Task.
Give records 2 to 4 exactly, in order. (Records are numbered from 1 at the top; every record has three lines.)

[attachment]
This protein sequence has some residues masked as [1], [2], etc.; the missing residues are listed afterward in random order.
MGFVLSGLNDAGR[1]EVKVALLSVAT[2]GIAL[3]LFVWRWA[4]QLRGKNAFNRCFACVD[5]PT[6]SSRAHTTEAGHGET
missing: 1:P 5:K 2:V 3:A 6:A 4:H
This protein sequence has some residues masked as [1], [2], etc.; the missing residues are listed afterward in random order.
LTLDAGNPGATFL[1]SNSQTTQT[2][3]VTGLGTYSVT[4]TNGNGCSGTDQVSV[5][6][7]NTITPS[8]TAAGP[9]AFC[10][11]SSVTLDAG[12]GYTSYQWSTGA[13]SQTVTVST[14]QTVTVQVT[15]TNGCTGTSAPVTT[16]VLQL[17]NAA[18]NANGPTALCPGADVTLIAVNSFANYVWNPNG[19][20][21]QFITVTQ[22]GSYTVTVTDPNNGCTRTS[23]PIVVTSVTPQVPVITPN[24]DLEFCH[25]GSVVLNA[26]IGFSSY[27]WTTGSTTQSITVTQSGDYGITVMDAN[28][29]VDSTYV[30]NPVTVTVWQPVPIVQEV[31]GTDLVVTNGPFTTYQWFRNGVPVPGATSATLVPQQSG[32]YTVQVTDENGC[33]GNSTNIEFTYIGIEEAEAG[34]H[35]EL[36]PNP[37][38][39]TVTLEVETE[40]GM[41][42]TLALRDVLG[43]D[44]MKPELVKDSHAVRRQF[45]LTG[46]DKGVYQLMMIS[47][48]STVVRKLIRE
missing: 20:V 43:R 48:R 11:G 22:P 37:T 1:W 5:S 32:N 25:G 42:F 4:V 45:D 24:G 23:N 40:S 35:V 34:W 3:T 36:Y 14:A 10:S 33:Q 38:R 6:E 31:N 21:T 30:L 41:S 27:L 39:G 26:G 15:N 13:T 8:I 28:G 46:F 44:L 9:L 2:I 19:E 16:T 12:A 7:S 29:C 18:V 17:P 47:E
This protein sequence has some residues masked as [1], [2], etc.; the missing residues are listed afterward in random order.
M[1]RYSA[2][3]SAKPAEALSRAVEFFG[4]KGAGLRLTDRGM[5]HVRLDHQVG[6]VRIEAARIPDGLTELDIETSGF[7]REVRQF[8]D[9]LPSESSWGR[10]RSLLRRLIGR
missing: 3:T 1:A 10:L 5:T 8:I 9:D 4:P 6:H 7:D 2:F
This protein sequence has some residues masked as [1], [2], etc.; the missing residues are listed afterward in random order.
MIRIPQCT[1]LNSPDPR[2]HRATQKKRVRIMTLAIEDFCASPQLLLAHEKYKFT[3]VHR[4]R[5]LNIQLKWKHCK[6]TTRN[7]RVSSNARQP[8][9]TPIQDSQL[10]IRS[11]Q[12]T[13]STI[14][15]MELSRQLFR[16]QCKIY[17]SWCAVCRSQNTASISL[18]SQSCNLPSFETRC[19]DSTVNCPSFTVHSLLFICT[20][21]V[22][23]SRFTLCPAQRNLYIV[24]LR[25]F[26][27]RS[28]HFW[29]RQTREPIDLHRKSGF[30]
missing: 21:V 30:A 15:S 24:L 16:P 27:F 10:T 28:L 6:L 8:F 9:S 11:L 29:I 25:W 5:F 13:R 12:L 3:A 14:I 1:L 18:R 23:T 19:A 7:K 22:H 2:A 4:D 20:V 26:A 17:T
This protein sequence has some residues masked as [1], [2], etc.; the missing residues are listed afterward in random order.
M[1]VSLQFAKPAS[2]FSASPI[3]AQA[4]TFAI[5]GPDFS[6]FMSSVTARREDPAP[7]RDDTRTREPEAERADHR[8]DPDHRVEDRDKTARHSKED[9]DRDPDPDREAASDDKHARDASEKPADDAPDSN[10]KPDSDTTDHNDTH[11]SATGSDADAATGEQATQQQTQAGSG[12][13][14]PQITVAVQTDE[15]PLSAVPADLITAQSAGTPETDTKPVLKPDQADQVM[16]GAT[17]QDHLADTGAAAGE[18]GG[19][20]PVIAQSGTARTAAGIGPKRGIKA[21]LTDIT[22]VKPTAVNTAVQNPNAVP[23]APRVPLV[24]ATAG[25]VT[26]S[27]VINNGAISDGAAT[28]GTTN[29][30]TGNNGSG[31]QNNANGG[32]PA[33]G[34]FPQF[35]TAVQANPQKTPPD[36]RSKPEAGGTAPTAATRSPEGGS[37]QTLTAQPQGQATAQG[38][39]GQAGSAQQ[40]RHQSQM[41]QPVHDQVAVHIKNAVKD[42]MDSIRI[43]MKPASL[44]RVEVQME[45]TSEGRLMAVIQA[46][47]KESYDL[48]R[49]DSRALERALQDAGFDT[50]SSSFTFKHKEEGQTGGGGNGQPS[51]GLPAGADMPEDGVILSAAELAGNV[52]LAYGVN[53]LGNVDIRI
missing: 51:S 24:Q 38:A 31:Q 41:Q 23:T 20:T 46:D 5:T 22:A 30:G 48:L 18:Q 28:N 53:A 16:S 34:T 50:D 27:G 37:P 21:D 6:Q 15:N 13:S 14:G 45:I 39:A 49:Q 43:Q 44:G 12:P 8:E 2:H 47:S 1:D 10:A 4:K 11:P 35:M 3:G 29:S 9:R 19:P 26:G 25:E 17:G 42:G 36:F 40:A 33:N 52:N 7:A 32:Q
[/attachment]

This protein sequence has some residues masked as [1], [2], etc.; the missing residues are listed afterward in random order.
LTLDAGNPGATFL[1]SNSQTTQT[2][3]VTGLGTYSVT[4]TNGNGCSGTDQVSV[5][6][7]NTITPS[8]TAAGP[9]AFC[10][11]SSVTLDAG[12]GYTSYQWSTGA[13]SQTVTVST[14]QTVTVQVT[15]TNGCTGTSAPVTT[16]VLQL[17]NAA[18]NANGPTALCPGADVTLIAVNSFANYVWNPNG[19][20][21]QFITVTQ[22]GSYTVTVTDPNNGCTRTS[23]PIVVTSVTPQVPVITPN[24]DLEFCH[25]GSVVLNA[26]IGFSSY[27]WTTGSTTQSITVTQSGDYGITVMDAN[28][29]VDSTYV[30]NPVTVTVWQPVPIVQEV[31]GTDLVVTNGPFTTYQWFRNGVPVPGATSATLVPQQSG[32]YTVQVTDENGC[33]GNSTNIEFTYIGIEEAEAG[34]H[35]EL[36]PNP[37][38][39]TVTLEVETE[40]GM[41][42]TLALRDVLG[43]D[44]MKPELVKDSHAVRRQF[45]LTG[46]DKGVYQLMMIS[47][48]STVVRKLIRE
missing: 20:V 43:R 48:R 11:G 22:P 37:T 1:W 5:S 32:N 25:G 42:F 4:V 45:D 24:G 23:N 40:S 35:V 34:W 3:T 36:Y 14:A 10:S 33:Q 38:R 6:E 31:N 21:T 30:L 41:S 27:L 39:G 26:G 15:N 13:T 8:I 28:G 46:F 44:L 9:L 2:I 19:E 16:T 12:A 7:S 29:C 18:V 17:P 47:E
This protein sequence has some residues masked as [1], [2], etc.; the missing residues are listed afterward in random order.
M[1]RYSA[2][3]SAKPAEALSRAVEFFG[4]KGAGLRLTDRGM[5]HVRLDHQVG[6]VRIEAARIPDGLTELDIETSGF[7]REVRQF[8]D[9]LPSESSWGR[10]RSLLRRLIGR
missing: 3:T 1:A 10:L 5:T 8:I 9:D 4:P 6:H 7:D 2:F
This protein sequence has some residues masked as [1], [2], etc.; the missing residues are listed afterward in random order.
MIRIPQCT[1]LNSPDPR[2]HRATQKKRVRIMTLAIEDFCASPQLLLAHEKYKFT[3]VHR[4]R[5]LNIQLKWKHCK[6]TTRN[7]RVSSNARQP[8][9]TPIQDSQL[10]IRS[11]Q[12]T[13]STI[14][15]MELSRQLFR[16]QCKIY[17]SWCAVCRSQNTASISL[18]SQSCNLPSFETRC[19]DSTVNCPSFTVHSLLFICT[20][21]V[22][23]SRFTLCPAQRNLYIV[24]LR[25]F[26][27]RS[28]HFW[29]RQTREPIDLHRKSGF[30]
missing: 21:V 30:A 15:S 24:L 16:P 27:F 10:T 28:L 6:L 8:F 9:S 11:L 29:I 25:W 5:F 13:R 12:L 3:A 14:I 1:L 18:R 23:T 19:A 7:K 22:H 2:A 4:D 20:V 26:A 17:T